Last time I shared the recommendations of the American Academy of Pediatrics regarding the amount of sleep children need at various stages of development. So how can we help them meet those recommendations? First and foremost we have to establish a regular bedtime routine. Children thrive with routine. In fact, most behavior problems begin when kids are out of their normal routine and in a period of transition from one activity to another. So put into place a bedtime routine that is manageable for you as a parent…one that you can faithfully execute nightly. Decide what will be important for you and your child. It may include bathtime, a bedtime story, songs, relaxing music, hugs and kisses, and then lights out. Make the routine one you and your child look forward to and then stick to it regularly. It will eliminate a nightly negotiation of how and when to get ready for bed. Be careful about a few things. Don’t use television as part of the bedtime routine. There is research that suggests that the light and stimulation from the television inhibits good sleep. It is important to help your child learn to self-soothe, that is learn to relax herself and let herself drift off to sleep on her own, in her own bed. If your child is getting into the habit of climbing into your bed at night, work with him to help him learn to sleep through the night in his own bed. That may mean getting up repeatedly to put him back in his own bed until he is sure you mean it! This helps him gain confidence in his abililty to soothe himself. This is an important step for both of you toward a good night’s sleep on a regular basis.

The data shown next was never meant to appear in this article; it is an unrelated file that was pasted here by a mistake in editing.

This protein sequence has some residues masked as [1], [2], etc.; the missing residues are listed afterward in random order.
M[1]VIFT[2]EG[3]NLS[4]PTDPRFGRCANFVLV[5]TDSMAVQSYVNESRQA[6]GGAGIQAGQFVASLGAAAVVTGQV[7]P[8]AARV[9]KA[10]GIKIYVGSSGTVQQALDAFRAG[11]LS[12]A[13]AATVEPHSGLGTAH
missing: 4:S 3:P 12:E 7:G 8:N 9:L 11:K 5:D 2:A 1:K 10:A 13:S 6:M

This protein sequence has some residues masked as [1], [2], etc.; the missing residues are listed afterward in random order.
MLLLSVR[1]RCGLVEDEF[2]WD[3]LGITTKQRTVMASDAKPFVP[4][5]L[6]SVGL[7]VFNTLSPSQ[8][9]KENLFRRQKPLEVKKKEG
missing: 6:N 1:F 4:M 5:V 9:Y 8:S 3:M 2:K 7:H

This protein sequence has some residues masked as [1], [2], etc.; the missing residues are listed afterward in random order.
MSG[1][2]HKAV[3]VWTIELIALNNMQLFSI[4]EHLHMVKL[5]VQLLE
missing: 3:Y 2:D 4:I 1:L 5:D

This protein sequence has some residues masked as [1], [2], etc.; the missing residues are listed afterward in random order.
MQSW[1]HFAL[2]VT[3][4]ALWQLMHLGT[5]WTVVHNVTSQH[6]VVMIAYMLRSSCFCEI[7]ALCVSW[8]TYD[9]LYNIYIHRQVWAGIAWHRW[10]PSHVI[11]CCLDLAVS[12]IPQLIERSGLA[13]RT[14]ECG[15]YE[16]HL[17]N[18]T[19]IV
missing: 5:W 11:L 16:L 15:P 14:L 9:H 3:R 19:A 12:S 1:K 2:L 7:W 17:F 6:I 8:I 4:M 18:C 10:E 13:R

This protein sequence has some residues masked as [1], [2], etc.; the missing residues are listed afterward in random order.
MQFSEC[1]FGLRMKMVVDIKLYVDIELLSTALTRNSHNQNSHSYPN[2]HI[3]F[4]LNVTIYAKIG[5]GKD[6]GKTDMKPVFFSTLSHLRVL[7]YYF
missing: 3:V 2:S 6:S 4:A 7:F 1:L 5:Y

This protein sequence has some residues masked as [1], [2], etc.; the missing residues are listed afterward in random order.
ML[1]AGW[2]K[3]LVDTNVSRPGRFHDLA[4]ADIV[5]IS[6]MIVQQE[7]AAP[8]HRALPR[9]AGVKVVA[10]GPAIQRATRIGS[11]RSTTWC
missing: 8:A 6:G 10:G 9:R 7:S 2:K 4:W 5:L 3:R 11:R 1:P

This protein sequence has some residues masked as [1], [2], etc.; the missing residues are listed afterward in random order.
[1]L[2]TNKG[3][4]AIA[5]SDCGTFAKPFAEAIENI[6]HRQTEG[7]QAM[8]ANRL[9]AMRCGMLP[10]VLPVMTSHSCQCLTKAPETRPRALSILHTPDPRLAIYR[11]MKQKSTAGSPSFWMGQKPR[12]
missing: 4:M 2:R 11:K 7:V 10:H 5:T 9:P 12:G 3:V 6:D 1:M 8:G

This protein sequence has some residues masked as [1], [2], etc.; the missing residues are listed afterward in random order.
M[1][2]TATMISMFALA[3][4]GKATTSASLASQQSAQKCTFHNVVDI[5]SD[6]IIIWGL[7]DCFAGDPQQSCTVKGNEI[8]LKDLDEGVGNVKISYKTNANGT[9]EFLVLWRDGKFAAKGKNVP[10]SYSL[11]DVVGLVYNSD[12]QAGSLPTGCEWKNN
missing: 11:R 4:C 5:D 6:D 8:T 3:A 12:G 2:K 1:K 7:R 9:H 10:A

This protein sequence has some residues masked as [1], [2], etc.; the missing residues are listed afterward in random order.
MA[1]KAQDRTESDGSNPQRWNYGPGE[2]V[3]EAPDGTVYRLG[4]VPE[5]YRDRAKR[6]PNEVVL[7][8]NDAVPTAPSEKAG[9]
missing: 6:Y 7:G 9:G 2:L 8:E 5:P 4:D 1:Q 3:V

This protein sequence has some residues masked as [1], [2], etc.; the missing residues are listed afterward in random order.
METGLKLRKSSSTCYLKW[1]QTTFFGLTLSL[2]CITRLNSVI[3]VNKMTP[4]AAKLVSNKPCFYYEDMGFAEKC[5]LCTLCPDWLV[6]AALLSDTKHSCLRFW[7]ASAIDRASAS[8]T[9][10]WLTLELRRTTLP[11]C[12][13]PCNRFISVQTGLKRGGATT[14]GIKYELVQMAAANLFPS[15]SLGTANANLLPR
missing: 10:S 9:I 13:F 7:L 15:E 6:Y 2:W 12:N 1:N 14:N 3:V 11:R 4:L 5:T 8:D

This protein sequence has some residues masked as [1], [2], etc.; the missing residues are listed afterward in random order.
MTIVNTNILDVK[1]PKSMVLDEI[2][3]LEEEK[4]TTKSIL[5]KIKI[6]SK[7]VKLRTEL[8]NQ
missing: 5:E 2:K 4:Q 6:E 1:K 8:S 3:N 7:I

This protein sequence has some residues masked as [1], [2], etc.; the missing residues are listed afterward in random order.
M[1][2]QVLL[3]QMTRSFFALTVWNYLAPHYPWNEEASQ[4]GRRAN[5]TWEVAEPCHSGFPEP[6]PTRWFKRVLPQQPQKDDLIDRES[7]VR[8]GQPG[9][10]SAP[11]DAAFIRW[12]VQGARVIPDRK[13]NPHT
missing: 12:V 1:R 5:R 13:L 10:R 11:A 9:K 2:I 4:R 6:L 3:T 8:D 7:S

What do you include in your child’s bedtime routine?